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Prove property of classes (introductory set theory)

  1. Apr 12, 2010 #1
    this problem is from Apostol's Calculus Vol.1, i just started doing proofs so i'm still getting used to it.

    B - U (A) = ∩ (B-A)

    the U is the union of sets in a class F and ∩ is the intersection of sets in a class F. written under both the U and the ∩ are A∈F.

    so i let an element x ∈ B - U (A) which means that its in the set B but in none of the sets A1, A2,... in the class F. i think what i'm having trouble with is the right side of the equation. i know what it means when i have U (A) or ∩ (A) but i'm confused about ∩ (B-A). does that mean B - (A1∩A2∩A3∩...)? also is my logic correct so far?
  2. jcsd
  3. Apr 13, 2010 #2


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    No, this is (somewhat) what you want to prove, not what it means. (Btw, you are assuming that F is countable by saying writing A1,A2,A3... I don't think this is given, and in any case you don't need it).
    Go back to the definition! x is in the intersection [tex]\bigcap_{i\in F} (B-A_i)[/tex] iff x is in [tex]B-A_i[/tex] for all [tex]i\in F[/tex]. Hence x is in B, but x is none of the A_i's. Hence....
  4. Apr 13, 2010 #3
    thanks for clarifying! so the left side and the right side are subsets of each other and that means they are equal.
  5. Apr 14, 2010 #4
    That's an interesting point. Doesn't it depend on how long what the dots are intended represent goes on for? Could it not mean A1, A2, ... A[itex]\omega[/itex], A([itex]\omega+1[/itex]), ... , A[itex]c[/itex] with [itex]c[/itex] being the cardinal (first ordinal with the cardinality) of the continuum, for example?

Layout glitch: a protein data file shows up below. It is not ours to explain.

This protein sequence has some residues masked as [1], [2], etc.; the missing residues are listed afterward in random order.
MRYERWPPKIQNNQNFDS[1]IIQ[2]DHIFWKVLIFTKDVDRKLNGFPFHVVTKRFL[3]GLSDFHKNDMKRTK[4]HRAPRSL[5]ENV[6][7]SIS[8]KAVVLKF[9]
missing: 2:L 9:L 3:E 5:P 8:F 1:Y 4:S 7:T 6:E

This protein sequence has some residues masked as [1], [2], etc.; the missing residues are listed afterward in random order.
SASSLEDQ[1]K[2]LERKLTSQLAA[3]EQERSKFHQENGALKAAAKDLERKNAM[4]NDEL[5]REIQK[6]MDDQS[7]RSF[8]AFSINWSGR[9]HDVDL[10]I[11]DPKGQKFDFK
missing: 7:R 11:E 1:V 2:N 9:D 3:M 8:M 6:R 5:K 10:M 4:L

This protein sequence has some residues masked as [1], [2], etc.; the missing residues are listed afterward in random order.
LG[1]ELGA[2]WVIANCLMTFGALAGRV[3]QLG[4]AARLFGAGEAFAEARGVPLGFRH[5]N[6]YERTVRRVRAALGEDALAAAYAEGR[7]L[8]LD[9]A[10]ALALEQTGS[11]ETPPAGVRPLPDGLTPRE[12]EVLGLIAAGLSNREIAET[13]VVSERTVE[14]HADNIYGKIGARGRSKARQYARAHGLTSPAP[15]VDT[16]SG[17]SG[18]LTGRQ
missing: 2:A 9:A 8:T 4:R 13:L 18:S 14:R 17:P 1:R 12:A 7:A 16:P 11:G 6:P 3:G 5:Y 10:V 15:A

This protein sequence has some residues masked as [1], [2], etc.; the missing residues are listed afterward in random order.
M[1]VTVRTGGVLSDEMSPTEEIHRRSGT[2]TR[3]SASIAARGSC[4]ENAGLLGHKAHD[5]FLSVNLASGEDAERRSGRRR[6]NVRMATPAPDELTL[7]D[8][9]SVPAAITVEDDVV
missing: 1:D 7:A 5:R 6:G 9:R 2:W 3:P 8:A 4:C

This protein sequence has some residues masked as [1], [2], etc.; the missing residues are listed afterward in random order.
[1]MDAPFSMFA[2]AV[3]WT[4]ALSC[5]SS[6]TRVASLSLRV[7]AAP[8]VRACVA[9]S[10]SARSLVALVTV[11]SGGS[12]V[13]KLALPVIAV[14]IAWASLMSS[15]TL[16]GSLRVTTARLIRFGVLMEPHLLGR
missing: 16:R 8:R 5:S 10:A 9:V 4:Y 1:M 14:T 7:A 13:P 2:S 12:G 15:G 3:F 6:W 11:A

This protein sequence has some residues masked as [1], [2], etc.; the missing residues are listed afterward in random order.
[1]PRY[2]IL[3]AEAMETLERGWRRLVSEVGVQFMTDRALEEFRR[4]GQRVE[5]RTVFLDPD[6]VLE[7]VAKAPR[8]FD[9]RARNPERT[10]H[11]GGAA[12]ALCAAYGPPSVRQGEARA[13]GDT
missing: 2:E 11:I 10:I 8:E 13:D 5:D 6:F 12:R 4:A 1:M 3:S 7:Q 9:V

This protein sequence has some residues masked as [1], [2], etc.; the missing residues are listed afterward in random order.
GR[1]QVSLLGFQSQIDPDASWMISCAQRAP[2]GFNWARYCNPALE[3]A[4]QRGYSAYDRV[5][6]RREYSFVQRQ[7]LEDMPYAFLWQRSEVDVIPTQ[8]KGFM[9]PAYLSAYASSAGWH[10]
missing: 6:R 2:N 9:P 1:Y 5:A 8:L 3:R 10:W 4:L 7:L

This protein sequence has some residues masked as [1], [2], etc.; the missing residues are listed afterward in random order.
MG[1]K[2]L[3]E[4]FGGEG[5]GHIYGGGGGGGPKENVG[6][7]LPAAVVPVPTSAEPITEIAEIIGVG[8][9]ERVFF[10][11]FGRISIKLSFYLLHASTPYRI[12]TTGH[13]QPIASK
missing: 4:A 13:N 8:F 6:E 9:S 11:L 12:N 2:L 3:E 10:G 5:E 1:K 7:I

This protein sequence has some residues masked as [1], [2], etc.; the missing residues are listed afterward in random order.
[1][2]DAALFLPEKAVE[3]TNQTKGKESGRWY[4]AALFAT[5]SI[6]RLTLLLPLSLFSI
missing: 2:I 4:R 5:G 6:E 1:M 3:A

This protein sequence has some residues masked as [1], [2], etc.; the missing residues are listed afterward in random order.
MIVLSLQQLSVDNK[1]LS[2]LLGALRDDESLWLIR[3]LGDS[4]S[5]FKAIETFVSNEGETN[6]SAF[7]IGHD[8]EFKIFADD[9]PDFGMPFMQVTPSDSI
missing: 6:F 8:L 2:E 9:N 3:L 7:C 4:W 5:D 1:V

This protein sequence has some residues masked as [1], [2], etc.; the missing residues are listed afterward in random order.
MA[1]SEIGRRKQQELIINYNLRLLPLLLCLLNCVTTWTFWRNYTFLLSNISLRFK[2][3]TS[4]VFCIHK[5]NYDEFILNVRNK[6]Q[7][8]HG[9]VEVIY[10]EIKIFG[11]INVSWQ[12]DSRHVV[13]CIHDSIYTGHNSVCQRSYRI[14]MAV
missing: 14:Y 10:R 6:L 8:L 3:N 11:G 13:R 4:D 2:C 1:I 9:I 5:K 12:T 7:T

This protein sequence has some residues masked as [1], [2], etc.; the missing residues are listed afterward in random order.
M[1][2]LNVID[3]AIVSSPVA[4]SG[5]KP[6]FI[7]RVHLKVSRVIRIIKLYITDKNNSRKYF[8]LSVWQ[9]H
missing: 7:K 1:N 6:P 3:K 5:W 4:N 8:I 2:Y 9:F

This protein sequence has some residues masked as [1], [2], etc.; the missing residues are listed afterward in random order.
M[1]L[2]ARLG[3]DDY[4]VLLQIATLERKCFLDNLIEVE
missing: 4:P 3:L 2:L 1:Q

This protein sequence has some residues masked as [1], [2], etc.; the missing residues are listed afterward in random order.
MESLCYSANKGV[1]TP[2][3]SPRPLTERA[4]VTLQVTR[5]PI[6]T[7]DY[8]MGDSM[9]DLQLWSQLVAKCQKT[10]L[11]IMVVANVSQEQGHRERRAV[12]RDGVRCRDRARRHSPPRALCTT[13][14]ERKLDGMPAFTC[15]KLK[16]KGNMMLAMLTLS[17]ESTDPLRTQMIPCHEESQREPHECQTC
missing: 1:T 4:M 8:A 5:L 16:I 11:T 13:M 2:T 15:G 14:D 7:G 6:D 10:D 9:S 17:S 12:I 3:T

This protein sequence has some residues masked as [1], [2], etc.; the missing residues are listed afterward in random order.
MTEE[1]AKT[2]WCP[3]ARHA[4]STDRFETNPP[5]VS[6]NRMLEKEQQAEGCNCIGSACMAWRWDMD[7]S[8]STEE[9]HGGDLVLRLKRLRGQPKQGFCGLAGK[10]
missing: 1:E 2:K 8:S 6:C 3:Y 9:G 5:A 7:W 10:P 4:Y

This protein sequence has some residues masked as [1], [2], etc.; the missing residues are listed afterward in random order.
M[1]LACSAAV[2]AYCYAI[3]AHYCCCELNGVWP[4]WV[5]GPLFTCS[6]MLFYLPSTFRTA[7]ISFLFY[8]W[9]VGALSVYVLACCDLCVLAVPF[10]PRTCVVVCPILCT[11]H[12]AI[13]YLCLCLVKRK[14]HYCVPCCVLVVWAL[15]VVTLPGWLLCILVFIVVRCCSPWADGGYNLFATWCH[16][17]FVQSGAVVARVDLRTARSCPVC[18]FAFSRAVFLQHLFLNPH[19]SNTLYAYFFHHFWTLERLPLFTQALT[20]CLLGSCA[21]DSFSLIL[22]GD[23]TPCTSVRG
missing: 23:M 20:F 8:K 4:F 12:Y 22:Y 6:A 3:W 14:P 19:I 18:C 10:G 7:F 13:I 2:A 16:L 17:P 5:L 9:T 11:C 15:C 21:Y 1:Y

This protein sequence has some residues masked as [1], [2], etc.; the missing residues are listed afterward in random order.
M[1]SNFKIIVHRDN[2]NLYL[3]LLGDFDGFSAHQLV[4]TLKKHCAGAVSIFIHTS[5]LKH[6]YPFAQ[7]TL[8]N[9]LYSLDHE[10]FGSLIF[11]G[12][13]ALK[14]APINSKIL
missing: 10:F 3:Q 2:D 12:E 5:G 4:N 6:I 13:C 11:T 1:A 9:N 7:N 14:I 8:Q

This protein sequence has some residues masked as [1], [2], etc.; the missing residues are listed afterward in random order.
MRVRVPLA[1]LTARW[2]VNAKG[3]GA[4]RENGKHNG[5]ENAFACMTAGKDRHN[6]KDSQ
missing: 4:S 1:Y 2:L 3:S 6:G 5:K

6. Apr 15, 2010 #5


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    No, it is the fact that you are assuming they can be written in a particular order with one coming right after the other that makes them "countable".
  7. Apr 15, 2010 #6
    But have you ever seen a definition of the ellipsis that states that assumption is involved? I thought the ellipsis could be used more or less as Humpy Dumpty would have used it.

    In any case if you remove A[itex]c[/itex] from the end of sequence I suggested, the sequence is in an order with one coming right after any other (though not necessarily before) and there are still an uncountable number of terms.
  8. Apr 15, 2010 #7


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    The definitions of the ellipsis I have always seen say that it means something continues in the same way. Before the ellipsis, I see "A1, A2, A3" three things (here sets) coming one right after the other. That's "countable" no matter how long it continues.
  9. Apr 15, 2010 #8


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    No, Martin does make a point. The ordening is really not what "makes them countable", otherwise every totally ordered set would be countable! The ellipsis is the essence.